About Tammy Clardy
I bought up seventy head a’cattle,
Soon as we’d moved out ta’ the hills.
Nearly broke us tryin’ to keep ‘em,
With all the feed and water bills.
The wife soon got ‘ta ravin’
‘Bout the perils of the trade,
“The way they drink that cistern down
There won’t be no fortunes made!”
She got ta wavin’ her iron skillet
An’ went ‘ta shakin’ like a leaf,
“Fer what you’ve been a’spendin’,
I could stock ten stores with beef!”
Next day, I knowed the time had come
To sell off the whole dang bunch.
So’s I called me up a dealer
An’ sent “The Princess” off ‘ta lunch.
Guess I was a’steppin’ purdy tall,
There on the banks of Byrd Creek Branch.
Cleared jist enough ‘ta pay the notes,
An’ git a well dug fer the the ranch!
Come spring I’m gonna trade some more,
Chuck us some greenbacks in the bank;
As long as the Good Lord’s a willin’…
An’ the market fer cattle ain’t sank.
© 2008, Tammy Clardy
This poem may not be reprinted or reposted without the author's written permission.
Tammy told us about the inspiration for this poem: "Turnin’ Profit" was written after a sputtering kitchen faucet and frustrated glance out of the kitchen window signaled a dry cistern. Apparently, the huge mass of cattle gathered at the automatic watering hole had finished off every last drop of water! With a sink full of dirty dishes and two children in need of a bath, the situation was not good. Alas, the cattle were sold, a new well dug, and an ink pen replaced the iron skillet to relieve the stress of the event.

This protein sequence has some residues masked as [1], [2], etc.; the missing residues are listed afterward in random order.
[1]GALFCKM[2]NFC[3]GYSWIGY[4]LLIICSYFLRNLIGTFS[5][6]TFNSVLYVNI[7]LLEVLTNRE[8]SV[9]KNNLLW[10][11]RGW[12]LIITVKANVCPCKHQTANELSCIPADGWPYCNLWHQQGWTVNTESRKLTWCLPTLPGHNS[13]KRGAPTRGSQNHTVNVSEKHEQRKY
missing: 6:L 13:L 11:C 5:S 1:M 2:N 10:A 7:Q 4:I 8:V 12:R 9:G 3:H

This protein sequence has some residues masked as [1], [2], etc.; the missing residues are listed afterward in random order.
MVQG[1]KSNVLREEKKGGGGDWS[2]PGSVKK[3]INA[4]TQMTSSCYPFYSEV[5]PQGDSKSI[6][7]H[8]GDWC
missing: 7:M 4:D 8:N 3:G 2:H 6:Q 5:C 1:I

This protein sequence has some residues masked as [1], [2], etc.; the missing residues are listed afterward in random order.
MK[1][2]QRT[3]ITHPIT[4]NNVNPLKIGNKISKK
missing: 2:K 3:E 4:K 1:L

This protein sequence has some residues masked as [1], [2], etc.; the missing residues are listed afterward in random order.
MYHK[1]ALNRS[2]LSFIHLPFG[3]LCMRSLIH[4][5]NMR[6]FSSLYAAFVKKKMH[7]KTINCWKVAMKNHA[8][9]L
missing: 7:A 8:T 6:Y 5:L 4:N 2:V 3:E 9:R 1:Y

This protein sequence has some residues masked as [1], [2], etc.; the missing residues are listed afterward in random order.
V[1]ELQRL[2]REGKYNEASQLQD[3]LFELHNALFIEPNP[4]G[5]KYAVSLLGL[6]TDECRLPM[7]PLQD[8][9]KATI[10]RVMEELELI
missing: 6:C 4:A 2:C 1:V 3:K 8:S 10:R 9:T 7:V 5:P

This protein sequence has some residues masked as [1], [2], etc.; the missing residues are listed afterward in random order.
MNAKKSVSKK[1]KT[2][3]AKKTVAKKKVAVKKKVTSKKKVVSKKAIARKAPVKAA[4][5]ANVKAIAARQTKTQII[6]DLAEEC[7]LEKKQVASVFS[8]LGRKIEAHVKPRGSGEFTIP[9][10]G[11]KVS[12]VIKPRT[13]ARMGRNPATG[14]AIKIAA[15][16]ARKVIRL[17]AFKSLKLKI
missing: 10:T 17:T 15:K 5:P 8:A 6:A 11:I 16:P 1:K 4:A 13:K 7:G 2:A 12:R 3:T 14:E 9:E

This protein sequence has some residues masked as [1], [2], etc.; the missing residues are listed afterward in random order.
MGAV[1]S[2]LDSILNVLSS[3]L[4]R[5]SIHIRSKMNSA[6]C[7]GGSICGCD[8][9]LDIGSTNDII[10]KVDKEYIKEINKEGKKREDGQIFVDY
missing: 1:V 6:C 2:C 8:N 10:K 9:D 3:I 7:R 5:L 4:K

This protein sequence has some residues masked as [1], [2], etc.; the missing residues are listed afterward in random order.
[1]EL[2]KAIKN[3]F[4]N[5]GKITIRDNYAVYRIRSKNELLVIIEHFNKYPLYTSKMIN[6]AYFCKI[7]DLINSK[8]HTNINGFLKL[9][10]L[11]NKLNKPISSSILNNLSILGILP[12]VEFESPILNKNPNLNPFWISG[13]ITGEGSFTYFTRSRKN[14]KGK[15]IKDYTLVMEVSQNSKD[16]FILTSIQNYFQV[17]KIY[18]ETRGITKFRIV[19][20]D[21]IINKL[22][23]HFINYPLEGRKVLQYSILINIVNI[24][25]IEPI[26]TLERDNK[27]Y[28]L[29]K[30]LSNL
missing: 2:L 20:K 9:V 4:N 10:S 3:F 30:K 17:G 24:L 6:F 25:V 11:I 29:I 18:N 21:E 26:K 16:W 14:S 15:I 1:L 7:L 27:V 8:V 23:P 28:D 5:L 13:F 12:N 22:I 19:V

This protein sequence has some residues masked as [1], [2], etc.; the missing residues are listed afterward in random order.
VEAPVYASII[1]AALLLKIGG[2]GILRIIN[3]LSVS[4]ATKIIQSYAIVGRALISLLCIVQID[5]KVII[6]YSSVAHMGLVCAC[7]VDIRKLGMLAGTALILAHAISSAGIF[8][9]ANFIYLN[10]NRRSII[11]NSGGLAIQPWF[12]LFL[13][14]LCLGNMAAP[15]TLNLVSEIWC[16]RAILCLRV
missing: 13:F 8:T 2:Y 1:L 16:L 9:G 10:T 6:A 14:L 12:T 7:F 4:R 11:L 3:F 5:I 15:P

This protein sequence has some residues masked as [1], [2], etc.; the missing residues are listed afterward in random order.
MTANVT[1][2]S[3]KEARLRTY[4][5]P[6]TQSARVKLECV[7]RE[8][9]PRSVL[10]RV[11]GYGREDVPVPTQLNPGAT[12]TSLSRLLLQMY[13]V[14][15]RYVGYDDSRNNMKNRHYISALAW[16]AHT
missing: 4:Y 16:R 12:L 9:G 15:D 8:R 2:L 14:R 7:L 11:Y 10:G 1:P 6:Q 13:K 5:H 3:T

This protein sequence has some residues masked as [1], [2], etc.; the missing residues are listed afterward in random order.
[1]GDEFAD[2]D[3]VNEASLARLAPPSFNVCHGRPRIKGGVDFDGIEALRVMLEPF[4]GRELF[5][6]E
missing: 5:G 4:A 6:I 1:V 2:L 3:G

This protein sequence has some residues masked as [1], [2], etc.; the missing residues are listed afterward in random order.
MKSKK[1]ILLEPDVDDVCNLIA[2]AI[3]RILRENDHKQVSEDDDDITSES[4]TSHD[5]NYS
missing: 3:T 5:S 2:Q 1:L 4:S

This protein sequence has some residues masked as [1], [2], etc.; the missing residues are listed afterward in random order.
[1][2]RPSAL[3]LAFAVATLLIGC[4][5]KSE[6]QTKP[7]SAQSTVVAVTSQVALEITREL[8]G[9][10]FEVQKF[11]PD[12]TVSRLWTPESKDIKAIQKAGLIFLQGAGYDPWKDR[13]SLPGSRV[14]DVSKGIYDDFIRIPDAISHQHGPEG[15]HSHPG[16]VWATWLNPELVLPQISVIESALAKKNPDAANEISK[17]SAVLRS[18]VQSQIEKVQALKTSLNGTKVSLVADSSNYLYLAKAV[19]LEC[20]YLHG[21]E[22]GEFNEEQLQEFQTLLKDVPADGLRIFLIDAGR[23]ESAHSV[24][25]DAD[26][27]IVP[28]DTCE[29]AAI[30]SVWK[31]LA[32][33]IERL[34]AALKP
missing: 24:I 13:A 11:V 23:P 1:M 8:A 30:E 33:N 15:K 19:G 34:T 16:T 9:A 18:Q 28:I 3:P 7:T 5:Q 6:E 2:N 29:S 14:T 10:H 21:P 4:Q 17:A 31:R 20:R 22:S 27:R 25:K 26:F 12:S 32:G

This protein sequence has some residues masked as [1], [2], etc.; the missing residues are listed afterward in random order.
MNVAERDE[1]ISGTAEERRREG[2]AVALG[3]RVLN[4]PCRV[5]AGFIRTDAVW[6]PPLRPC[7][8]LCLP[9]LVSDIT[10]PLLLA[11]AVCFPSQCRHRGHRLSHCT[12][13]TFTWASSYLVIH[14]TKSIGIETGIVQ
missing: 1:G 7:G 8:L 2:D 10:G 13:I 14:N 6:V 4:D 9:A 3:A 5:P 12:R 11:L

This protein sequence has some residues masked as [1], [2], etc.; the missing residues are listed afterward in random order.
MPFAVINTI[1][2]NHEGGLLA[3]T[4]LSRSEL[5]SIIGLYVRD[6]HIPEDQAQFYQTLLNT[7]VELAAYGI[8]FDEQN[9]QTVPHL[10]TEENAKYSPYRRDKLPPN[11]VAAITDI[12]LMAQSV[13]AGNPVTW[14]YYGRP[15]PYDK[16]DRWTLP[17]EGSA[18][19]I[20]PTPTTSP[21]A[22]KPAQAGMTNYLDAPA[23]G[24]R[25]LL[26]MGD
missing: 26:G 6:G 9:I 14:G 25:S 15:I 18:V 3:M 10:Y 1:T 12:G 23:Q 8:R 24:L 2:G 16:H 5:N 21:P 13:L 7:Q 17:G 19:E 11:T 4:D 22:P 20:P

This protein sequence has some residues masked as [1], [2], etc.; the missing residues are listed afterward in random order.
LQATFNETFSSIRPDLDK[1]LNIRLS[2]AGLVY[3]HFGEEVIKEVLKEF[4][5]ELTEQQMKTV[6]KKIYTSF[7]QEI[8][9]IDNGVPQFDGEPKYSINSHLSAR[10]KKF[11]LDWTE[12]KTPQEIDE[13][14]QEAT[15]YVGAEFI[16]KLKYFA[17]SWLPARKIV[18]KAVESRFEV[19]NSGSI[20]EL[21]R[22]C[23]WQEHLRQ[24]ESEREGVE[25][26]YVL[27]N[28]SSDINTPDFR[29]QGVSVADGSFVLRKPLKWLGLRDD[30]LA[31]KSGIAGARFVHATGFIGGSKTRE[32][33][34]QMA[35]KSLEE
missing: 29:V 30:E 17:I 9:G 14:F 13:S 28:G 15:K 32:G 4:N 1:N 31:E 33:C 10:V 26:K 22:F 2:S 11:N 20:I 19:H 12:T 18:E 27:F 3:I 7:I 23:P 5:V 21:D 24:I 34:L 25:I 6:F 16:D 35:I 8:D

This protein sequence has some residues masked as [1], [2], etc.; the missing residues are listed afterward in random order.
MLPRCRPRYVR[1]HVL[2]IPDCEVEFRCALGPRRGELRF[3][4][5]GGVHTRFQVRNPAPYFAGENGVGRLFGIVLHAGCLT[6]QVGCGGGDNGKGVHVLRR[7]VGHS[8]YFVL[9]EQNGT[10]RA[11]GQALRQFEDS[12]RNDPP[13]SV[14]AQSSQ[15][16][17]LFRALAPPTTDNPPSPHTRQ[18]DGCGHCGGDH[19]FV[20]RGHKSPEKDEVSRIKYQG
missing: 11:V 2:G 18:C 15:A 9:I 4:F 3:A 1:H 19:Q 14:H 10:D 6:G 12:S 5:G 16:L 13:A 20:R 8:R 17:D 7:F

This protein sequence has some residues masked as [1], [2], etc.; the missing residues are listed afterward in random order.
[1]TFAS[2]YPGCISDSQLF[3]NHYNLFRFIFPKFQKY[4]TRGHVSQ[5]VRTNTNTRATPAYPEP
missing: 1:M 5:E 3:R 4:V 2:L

About Tammy Clardy:
Tammy Clardy’s poetry is inspired by life events that occurred while raising her family on a farm in rural Missouri. She is a member of Juvenile Writers of Kansas City (JWKC) and Heartland Writers For Kids And Teens. Tammy also writes children’s literature. Her work has been published in The Missouri Reader and The Cash-Book Journal.
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